• If you want significant deviations from real-world history, but nothing else important, that could be an "alternate history" or an "alternate earth." I'm kind of assuming it's not, because it sounds like you're not referencing real-world events, which is a staple of the genre. If you think this might be appropriate, by all means read up on the genre.
  • If it isn't, then your story is less fantasy, and more "this could have happened, but didn't." That doesn't define a particular genre; indeed, it raises the question why you're tossing the reader into an imaginary world in the first place. Consider: could you plausibly claim that the story took place in the real world, but be vague on precisely where and when? (Like the Simpson's "Springfield"... which is hardly in the "fantasy" genre). If there isn't a reason the world can't be the real world, it probably should be.
  • Lastly, if your story relies very heavily on a setting remniscant of mid-century earth, it might be "historical" or a period piece. (I find that unlikely, though, if you're describing the world as "imaginary"). "Historical," I think, does combine with other genres, so it might be a "historical thriller".

Hope this is helpful :)

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Just because a setting is made up doesn't mean it's fantasy. For example, Ed McBain set his series of police procedurals in the city of "Isola", a thinly-disguised New York.

The subject matter of the story itself should determine the determine the genre, especially if the fictional setting can be fixed in general terms ("the American south", "19th century Russia", etc.).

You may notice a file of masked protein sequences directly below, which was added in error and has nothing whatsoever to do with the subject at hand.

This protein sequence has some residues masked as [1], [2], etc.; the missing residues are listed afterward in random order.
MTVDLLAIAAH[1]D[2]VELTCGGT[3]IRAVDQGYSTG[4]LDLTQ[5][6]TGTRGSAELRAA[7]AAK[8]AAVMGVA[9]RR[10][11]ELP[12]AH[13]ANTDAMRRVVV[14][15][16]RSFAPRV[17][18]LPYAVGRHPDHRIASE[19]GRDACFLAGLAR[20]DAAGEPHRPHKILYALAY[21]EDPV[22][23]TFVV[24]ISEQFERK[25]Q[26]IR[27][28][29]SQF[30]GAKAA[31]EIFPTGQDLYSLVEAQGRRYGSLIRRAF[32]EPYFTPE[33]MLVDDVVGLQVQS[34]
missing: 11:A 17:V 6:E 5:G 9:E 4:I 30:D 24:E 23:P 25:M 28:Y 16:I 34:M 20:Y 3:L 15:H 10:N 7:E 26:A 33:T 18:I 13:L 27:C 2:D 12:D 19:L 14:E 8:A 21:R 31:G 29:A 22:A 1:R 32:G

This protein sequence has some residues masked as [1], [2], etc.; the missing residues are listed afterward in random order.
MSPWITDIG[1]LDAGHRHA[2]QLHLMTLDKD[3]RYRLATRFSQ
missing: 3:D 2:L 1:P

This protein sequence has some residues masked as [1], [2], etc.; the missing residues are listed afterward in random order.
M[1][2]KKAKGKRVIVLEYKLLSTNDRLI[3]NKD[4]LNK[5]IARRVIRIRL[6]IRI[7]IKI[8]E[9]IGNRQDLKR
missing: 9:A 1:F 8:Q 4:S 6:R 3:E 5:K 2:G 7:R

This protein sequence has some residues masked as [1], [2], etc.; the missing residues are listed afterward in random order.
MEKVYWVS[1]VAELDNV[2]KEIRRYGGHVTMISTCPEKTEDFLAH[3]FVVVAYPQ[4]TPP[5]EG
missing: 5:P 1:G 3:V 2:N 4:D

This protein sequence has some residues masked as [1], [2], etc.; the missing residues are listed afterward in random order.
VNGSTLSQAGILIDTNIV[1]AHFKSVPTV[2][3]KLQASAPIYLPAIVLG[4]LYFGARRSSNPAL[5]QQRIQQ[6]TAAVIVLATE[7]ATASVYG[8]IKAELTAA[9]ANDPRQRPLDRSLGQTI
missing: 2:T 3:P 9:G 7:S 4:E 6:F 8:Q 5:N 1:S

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It's "fantasy." Note that genre is mostly useful as a tool for book sellers to know where to shelve your work and for the marketing campaign.

For authors, it's not as important. In fact, there are lots of examples which don't really fit into their genre - the books just ended up there because they have to have one. "The Hitchhiker's Guide to the Galaxy" (D. Adams) is a parody or maybe fantasy, not science fiction (since it's not based on hard scientific facts, theories or findings). Yet most people think "space ship == science fiction."

More genres: http://en.wikipedia.org/wiki/Category:Literary_genres

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I believe you meant "The Hitchhiker's Guide to the Galaxy". I'd edit, but I lack the reps. –  sjohnston Dec 17 '10 at 23:22
    
Of course :-) fixed. –  Aaron Digulla Dec 17 '10 at 23:29
    
I'm curious about why this is "fantasy". Is it because the setting isn't real? –  Mr. Shiny and New 安宇 Dec 20 '10 at 14:19
    
Because it's not scientific. SciFi sets some base rules (like physical laws) and then follows them through. Hard SciFi, for example, will only use proven scientific theories (no FTL travel, no aliens meeting humans). It can contain a bit of fantasy. See wisegeek.com/what-are-the-different-book-genres.htm –  Aaron Digulla Dec 21 '10 at 11:05
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Hitchhiker's Guide is a parody, employing tropes heavily based in science fiction. I think placing it in "Science Fiction (parody)" is perfectly fair. Star Wars and Star Trek are similarly nonscientific, yet they're genre staples. "Scientific" is certainly a major criteria, but it's not the only one - and plenty of SF merely pretends to be remotely plausible, while flatly contradicting real science. –  Standback Feb 9 '11 at 6:52